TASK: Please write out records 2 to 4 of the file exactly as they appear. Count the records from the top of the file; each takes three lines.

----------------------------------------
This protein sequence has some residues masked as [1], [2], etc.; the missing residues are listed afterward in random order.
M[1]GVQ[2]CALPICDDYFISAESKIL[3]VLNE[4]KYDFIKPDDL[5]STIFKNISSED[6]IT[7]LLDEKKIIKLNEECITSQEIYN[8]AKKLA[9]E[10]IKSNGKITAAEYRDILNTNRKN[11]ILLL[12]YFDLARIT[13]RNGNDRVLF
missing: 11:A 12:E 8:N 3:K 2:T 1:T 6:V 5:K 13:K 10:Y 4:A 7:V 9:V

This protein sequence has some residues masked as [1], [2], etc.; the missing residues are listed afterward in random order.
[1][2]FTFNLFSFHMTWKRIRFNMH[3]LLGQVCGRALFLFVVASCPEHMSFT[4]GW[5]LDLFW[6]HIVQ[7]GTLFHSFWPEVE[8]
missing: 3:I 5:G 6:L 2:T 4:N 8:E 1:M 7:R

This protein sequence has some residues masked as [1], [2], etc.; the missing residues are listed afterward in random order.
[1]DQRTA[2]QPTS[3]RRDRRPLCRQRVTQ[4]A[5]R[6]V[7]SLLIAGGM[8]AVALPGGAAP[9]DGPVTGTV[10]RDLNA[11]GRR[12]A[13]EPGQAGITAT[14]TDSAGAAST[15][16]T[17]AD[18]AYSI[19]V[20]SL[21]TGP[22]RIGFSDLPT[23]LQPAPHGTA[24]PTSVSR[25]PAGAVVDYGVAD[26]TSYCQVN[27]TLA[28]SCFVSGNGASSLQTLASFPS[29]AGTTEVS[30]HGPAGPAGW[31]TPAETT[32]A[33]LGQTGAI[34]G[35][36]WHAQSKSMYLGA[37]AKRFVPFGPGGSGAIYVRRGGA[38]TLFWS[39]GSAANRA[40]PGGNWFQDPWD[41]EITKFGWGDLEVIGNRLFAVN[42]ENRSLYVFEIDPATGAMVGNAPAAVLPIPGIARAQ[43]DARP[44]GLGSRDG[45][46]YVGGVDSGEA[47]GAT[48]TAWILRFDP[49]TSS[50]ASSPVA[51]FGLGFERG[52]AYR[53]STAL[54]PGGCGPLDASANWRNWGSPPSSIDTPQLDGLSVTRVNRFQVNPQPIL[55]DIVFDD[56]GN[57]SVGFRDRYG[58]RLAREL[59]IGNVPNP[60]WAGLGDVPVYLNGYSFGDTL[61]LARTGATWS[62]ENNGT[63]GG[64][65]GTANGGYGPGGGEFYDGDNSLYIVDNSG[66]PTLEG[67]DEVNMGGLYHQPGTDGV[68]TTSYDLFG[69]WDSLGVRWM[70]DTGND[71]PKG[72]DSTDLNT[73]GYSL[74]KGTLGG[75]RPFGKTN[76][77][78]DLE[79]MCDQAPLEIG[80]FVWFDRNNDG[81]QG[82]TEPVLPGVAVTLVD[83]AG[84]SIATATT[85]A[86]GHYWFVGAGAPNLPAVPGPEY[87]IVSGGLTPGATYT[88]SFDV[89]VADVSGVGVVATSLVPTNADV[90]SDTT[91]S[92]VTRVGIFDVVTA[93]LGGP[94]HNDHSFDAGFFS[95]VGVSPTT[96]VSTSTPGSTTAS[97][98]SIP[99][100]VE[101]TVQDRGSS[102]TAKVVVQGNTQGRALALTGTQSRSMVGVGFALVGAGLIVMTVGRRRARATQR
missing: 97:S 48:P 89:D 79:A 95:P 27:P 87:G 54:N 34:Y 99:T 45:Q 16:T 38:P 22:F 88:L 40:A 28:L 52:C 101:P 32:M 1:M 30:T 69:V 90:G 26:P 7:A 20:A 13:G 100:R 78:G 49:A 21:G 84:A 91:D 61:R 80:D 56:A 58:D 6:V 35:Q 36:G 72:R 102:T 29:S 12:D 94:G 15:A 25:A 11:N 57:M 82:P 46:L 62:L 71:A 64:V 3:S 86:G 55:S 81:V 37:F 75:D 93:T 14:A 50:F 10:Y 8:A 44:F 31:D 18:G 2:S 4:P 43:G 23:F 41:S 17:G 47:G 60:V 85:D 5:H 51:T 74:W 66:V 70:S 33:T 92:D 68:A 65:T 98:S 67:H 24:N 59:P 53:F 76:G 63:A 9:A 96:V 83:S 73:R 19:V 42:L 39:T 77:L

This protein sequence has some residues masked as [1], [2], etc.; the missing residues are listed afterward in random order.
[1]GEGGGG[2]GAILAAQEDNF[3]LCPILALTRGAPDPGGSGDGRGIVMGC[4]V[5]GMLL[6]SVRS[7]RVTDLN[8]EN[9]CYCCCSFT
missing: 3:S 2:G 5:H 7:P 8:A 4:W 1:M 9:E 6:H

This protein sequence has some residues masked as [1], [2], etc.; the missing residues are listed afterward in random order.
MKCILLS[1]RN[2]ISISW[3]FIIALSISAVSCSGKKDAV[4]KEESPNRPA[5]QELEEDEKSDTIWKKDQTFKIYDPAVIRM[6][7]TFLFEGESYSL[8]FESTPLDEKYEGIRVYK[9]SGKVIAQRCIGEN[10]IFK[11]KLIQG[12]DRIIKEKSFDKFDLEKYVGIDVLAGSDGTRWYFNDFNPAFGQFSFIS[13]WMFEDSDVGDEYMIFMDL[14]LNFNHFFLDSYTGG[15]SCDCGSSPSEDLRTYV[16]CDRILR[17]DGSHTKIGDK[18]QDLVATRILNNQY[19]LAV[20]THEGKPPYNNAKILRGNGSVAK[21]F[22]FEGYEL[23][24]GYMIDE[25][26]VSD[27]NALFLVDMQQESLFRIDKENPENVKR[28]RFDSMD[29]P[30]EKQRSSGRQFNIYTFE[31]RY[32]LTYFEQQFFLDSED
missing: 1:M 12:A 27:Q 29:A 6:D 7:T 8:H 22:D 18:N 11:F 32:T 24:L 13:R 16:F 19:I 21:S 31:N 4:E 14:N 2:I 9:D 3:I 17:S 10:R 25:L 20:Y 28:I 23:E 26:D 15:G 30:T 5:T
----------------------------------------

This protein sequence has some residues masked as [1], [2], etc.; the missing residues are listed afterward in random order.
[1][2]FTFNLFSFHMTWKRIRFNMH[3]LLGQVCGRALFLFVVASCPEHMSFT[4]GW[5]LDLFW[6]HIVQ[7]GTLFHSFWPEVE[8]
missing: 3:I 5:G 6:L 2:T 4:N 8:E 1:M 7:R

This protein sequence has some residues masked as [1], [2], etc.; the missing residues are listed afterward in random order.
[1]DQRTA[2]QPTS[3]RRDRRPLCRQRVTQ[4]A[5]R[6]V[7]SLLIAGGM[8]AVALPGGAAP[9]DGPVTGTV[10]RDLNA[11]GRR[12]A[13]EPGQAGITAT[14]TDSAGAAST[15][16]T[17]AD[18]AYSI[19]V[20]SL[21]TGP[22]RIGFSDLPT[23]LQPAPHGTA[24]PTSVSR[25]PAGAVVDYGVAD[26]TSYCQVN[27]TLA[28]SCFVSGNGASSLQTLASFPS[29]AGTTEVS[30]HGPAGPAGW[31]TPAETT[32]A[33]LGQTGAI[34]G[35][36]WHAQSKSMYLGA[37]AKRFVPFGPGGSGAIYVRRGGA[38]TLFWS[39]GSAANRA[40]PGGNWFQDPWD[41]EITKFGWGDLEVIGNRLFAVN[42]ENRSLYVFEIDPATGAMVGNAPAAVLPIPGIARAQ[43]DARP[44]GLGSRDG[45][46]YVGGVDSGEA[47]GAT[48]TAWILRFDP[49]TSS[50]ASSPVA[51]FGLGFERG[52]AYR[53]STAL[54]PGGCGPLDASANWRNWGSPPSSIDTPQLDGLSVTRVNRFQVNPQPIL[55]DIVFDD[56]GN[57]SVGFRDRYG[58]RLAREL[59]IGNVPNP[60]WAGLGDVPVYLNGYSFGDTL[61]LARTGATWS[62]ENNGT[63]GG[64][65]GTANGGYGPGGGEFYDGDNSLYIVDNSG[66]PTLEG[67]DEVNMGGLYHQPGTDGV[68]TTSYDLFG[69]WDSLGVRWM[70]DTGND[71]PKG[72]DSTDLNT[73]GYSL[74]KGTLGG[75]RPFGKTN[76][77][78]DLE[79]MCDQAPLEIG[80]FVWFDRNNDG[81]QG[82]TEPVLPGVAVTLVD[83]AG[84]SIATATT[85]A[86]GHYWFVGAGAPNLPAVPGPEY[87]IVSGGLTPGATYT[88]SFDV[89]VADVSGVGVVATSLVPTNADV[90]SDTT[91]S[92]VTRVGIFDVVTA[93]LGGP[94]HNDHSFDAGFFS[95]VGVSPTT[96]VSTSTPGSTTAS[97][98]SIP[99][100]VE[101]TVQDRGSS[102]TAKVVVQGNTQGRALALTGTQSRSMVGVGFALVGAGLIVMTVGRRRARATQR
missing: 97:S 48:P 89:D 79:A 95:P 27:P 87:G 54:N 34:Y 99:T 45:Q 16:T 38:P 22:F 88:L 40:A 28:L 52:C 101:P 32:M 1:M 30:T 69:V 90:G 26:P 7:A 20:A 13:G 100:R 78:G 49:A 21:G 84:A 91:D 61:R 80:D 56:A 58:D 6:V 35:Q 36:G 72:R 102:T 29:S 12:D 94:G 15:A 25:A 11:N 57:M 82:P 46:L 62:L 71:A 64:V 3:S 86:G 55:S 81:V 37:F 75:D 93:T 14:A 50:F 10:Y 8:A 44:F 31:D 18:G 2:S 4:P 43:G 23:F 41:S 17:G 47:G 60:V 85:D 5:H 51:T 74:W 66:V 70:S 33:T 92:D 68:A 65:T 98:S 67:H 24:N 59:P 53:F 76:G 63:A 9:A 96:V 83:S 73:R 19:V 42:L 39:T 77:L

This protein sequence has some residues masked as [1], [2], etc.; the missing residues are listed afterward in random order.
[1]GEGGGG[2]GAILAAQEDNF[3]LCPILALTRGAPDPGGSGDGRGIVMGC[4]V[5]GMLL[6]SVRS[7]RVTDLN[8]EN[9]CYCCCSFT
missing: 3:S 2:G 5:H 7:P 8:A 4:W 1:M 9:E 6:H